The MX518 tracks very well on the Titan – accuracy is spot on. On the Destructor, we were expecting a mixed bag, since the MX518 has very small feet. However, if anything, the MX518 glides with even less impedance than the G5 on the Destructor’s surface. Accuracy goes up a notch too, since there is virtually no resistance to mouse movement, nor is it slippery enough to cause over tracking.

Priced at Rs. 1,795, and with market prices in the range of Rs. 1,300 or so, the MX518 is reasonably affordable for nearly anyone who has a decent computer. We’d call it “the gaming mouse of the masses” but even hardcore gamers will not be disappointed. 


Steelseries Ikari

At first glance the Ikari is attractive and will grab attention due to its rather unique shape. The sides are muscular, the right side even more so, reminiscent of the wide wheel arches of the Bugatti Veyron. The sides are finished in matte, sweat resistant black and the top is a glossy steel grey. The mouse has a low profile, a welcome relief from Logitech’s higher designs, although neither feels better or worse, and one can get accustomed to either.

In-hand feel is very good, the Ikari is comfortable, although for larger handed folk the body might seem a little small, owing to the lower profile, and parts of your palm and fingertips might trail on the mat surface. The thumb recess is decent, not excessive. The brilliance however, lies on the other side. The huge bulge on the right is actually tailor-made for the ring finger and provides a comfortable expanse to rest it. Unlike the Logitech mice, where sometimes, the last finger touches the mousepad, there’s smooth sailing here. The DPI toggle button is on the top and well located, and there is a backlit indicator to the two dpi toggles. Mousewheel click is positive, but feedback is absent. The mouse buttons have a positive click, but button travel is minimal – this isn’t good or bad, just different – you just feel the click more on Logitech mice.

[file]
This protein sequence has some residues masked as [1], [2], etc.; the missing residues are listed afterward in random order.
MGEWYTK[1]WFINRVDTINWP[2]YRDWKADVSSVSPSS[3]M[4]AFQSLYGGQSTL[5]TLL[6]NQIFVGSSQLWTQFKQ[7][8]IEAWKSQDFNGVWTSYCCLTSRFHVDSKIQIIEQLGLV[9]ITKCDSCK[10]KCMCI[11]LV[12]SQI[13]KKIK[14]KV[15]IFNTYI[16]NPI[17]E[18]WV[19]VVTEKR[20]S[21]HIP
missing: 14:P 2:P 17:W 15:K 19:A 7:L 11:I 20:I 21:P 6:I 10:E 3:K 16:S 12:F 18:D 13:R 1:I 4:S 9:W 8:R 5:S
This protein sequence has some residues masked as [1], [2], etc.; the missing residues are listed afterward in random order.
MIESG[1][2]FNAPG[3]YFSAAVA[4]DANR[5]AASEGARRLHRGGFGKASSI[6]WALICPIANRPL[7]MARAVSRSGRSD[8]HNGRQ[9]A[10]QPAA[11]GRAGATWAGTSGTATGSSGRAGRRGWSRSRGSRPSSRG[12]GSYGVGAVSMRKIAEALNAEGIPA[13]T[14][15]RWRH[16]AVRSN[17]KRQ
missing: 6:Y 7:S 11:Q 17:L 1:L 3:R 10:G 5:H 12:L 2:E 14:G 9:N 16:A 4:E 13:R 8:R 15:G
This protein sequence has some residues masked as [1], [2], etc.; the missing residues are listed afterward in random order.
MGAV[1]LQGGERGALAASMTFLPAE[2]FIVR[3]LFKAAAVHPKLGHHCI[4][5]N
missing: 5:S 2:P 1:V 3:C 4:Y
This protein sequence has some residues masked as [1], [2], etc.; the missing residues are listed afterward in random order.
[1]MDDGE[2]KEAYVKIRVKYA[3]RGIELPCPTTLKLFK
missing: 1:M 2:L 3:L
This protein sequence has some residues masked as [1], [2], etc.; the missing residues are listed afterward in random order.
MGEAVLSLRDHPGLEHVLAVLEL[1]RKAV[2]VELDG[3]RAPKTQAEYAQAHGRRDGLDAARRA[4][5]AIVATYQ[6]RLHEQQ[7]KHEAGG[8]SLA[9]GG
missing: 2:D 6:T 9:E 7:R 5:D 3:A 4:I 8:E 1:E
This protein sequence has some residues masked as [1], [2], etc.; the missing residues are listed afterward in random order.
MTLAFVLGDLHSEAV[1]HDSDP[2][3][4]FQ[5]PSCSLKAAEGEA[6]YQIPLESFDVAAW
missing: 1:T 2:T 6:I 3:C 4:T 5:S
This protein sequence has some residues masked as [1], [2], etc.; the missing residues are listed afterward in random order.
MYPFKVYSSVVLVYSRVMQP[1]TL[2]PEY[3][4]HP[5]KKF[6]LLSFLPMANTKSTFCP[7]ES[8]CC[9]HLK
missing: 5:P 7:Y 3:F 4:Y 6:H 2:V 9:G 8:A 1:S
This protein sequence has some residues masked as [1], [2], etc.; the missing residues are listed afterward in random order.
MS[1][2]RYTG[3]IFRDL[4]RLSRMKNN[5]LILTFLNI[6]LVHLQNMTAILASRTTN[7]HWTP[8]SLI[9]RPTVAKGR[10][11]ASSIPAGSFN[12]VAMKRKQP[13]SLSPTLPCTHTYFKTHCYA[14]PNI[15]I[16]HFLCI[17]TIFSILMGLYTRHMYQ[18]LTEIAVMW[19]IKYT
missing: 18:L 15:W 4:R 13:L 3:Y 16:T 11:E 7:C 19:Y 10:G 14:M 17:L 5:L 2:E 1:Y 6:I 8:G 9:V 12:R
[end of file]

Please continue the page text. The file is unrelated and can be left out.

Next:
The Ikari tracks well on the Titan mat and is pretty accurate, but on the Destructor, we see a barely perceptible slower tracking, this causes a bit of under tracking, especially when fast tracking is desired, for example changing direction in a first person shooter game. At such times, one prefers the hairline greater accuracy of the G5 and other laser mice, we feel the surface of the destructor isn’t very conducive to the infrared sensor on the Ikari, though strangely the MX518 had no such issues. If you’re not into playing twitch-action games like Quake III Arena, you will hardly notice this issue. We didn’t perceive a problem when playing Warcraft 3, that is a lot slower, but also has a lot of mouse movements and accuracy is important for moving and selecting troops.

With an MRP of Rs. 2,999 the Ikari is clearly costlier than the MX518. It also feels better in-hand, and is more comfortable, and this coming from people used to Logitech mice is high praise indeed. If the thumb recess were a bit deeper, it’d be perfect, but for the price, you can get better hardware, for just a bit more. 


Steelseries Kinzu